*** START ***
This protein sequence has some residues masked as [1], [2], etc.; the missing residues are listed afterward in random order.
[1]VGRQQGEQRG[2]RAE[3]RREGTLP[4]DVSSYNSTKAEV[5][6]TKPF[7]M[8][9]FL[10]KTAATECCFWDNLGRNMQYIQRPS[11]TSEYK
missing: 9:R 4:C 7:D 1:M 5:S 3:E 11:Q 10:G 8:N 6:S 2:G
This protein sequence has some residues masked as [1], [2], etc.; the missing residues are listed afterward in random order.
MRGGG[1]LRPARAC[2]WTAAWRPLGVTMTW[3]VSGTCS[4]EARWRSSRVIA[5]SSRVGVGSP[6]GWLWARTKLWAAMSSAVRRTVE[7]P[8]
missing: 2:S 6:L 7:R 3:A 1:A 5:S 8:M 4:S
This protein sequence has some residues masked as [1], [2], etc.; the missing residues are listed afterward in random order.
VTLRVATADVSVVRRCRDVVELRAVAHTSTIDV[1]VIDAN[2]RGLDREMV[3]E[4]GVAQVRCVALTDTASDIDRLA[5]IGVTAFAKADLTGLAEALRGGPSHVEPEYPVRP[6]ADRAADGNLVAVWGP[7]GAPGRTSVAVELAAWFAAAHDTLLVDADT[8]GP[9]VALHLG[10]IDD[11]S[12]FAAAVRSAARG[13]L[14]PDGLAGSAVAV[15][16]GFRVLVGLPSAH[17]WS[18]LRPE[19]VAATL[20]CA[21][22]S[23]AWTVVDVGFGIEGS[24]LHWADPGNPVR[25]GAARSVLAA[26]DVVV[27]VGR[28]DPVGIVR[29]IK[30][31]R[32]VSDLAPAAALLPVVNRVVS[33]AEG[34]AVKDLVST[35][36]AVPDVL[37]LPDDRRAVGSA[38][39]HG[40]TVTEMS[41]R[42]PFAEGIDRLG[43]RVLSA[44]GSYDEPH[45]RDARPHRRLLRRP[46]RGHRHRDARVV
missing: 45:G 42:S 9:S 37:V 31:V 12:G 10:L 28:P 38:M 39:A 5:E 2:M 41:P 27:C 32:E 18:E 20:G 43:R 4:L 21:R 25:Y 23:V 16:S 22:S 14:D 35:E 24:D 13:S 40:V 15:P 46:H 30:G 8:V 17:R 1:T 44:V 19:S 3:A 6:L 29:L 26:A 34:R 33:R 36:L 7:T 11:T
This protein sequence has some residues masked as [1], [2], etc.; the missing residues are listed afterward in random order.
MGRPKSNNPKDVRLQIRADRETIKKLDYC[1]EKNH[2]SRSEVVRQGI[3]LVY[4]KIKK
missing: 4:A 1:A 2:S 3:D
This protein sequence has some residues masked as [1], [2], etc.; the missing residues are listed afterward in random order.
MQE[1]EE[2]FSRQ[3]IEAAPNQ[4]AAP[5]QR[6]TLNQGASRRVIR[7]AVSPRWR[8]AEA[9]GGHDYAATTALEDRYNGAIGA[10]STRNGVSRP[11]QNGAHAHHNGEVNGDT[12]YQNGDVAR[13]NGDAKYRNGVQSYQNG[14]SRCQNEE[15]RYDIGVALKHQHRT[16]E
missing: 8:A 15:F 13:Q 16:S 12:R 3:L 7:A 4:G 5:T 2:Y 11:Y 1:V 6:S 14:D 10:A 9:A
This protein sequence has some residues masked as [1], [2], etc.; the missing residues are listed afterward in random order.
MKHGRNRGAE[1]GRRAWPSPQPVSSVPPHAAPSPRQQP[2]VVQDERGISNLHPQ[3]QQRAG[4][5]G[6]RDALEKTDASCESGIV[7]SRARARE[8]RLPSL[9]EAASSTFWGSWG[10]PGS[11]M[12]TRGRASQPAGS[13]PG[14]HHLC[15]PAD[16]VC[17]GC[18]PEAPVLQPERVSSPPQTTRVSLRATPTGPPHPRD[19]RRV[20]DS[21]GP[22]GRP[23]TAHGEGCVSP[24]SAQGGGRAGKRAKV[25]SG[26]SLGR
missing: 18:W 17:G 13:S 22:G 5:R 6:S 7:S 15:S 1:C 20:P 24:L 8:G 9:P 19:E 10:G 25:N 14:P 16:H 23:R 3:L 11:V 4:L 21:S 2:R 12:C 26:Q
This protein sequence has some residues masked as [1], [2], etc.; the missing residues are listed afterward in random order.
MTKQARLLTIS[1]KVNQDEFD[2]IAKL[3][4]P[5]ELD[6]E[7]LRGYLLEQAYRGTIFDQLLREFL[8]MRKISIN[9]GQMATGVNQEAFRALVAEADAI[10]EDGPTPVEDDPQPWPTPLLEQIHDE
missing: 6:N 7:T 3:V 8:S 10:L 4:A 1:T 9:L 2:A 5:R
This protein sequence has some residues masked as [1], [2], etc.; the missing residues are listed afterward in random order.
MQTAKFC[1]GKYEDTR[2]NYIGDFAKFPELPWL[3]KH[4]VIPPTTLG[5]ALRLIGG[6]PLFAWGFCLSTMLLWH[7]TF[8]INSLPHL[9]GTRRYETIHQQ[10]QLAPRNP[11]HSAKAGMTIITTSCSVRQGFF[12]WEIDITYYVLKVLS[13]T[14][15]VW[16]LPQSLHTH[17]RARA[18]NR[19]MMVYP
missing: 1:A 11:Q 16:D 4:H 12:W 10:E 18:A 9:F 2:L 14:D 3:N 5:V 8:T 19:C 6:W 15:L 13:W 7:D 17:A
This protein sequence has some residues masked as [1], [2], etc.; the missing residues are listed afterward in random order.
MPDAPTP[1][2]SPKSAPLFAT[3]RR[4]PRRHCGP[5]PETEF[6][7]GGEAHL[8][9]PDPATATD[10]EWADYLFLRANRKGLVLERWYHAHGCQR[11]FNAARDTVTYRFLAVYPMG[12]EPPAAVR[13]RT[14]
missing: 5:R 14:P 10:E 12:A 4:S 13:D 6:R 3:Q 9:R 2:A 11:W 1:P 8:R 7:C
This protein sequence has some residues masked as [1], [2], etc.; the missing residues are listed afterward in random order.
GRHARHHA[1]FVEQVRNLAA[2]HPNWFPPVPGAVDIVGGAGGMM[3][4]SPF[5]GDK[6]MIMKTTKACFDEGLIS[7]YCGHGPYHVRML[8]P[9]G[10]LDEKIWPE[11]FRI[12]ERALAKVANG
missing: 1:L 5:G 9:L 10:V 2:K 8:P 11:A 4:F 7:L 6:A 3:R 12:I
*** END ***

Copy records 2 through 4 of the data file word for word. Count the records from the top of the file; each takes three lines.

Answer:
This protein sequence has some residues masked as [1], [2], etc.; the missing residues are listed afterward in random order.
MRGGG[1]LRPARAC[2]WTAAWRPLGVTMTW[3]VSGTCS[4]EARWRSSRVIA[5]SSRVGVGSP[6]GWLWARTKLWAAMSSAVRRTVE[7]P[8]
missing: 2:S 6:L 7:R 3:A 1:A 5:S 8:M 4:S
This protein sequence has some residues masked as [1], [2], etc.; the missing residues are listed afterward in random order.
VTLRVATADVSVVRRCRDVVELRAVAHTSTIDV[1]VIDAN[2]RGLDREMV[3]E[4]GVAQVRCVALTDTASDIDRLA[5]IGVTAFAKADLTGLAEALRGGPSHVEPEYPVRP[6]ADRAADGNLVAVWGP[7]GAPGRTSVAVELAAWFAAAHDTLLVDADT[8]GP[9]VALHLG[10]IDD[11]S[12]FAAAVRSAARG[13]L[14]PDGLAGSAVAV[15][16]GFRVLVGLPSAH[17]WS[18]LRPE[19]VAATL[20]CA[21][22]S[23]AWTVVDVGFGIEGS[24]LHWADPGNPVR[25]GAARSVLAA[26]DVVV[27]VGR[28]DPVGIVR[29]IK[30][31]R[32]VSDLAPAAALLPVVNRVVS[33]AEG[34]AVKDLVST[35][36]AVPDVL[37]LPDDRRAVGSA[38][39]HG[40]TVTEMS[41]R[42]PFAEGIDRLG[43]RVLSA[44]GSYDEPH[45]RDARPHRRLLRRP[46]RGHRHRDARVV
missing: 45:G 42:S 9:S 37:V 31:V 12:G 10:L 28:P 38:M 39:A 5:E 2:M 41:P 27:C 32:E 18:E 20:G 43:R 4:L 21:R 25:Y 23:V 16:S 22:S 14:D 35:E 24:D 13:S 40:V 15:P 46:H 30:G 8:V 17:R 1:T 44:V 19:S 3:A 6:L 29:L 26:A 34:R 33:R 36:L 7:T 11:T
This protein sequence has some residues masked as [1], [2], etc.; the missing residues are listed afterward in random order.
MGRPKSNNPKDVRLQIRADRETIKKLDYC[1]EKNH[2]SRSEVVRQGI[3]LVY[4]KIKK
missing: 4:A 1:A 2:S 3:D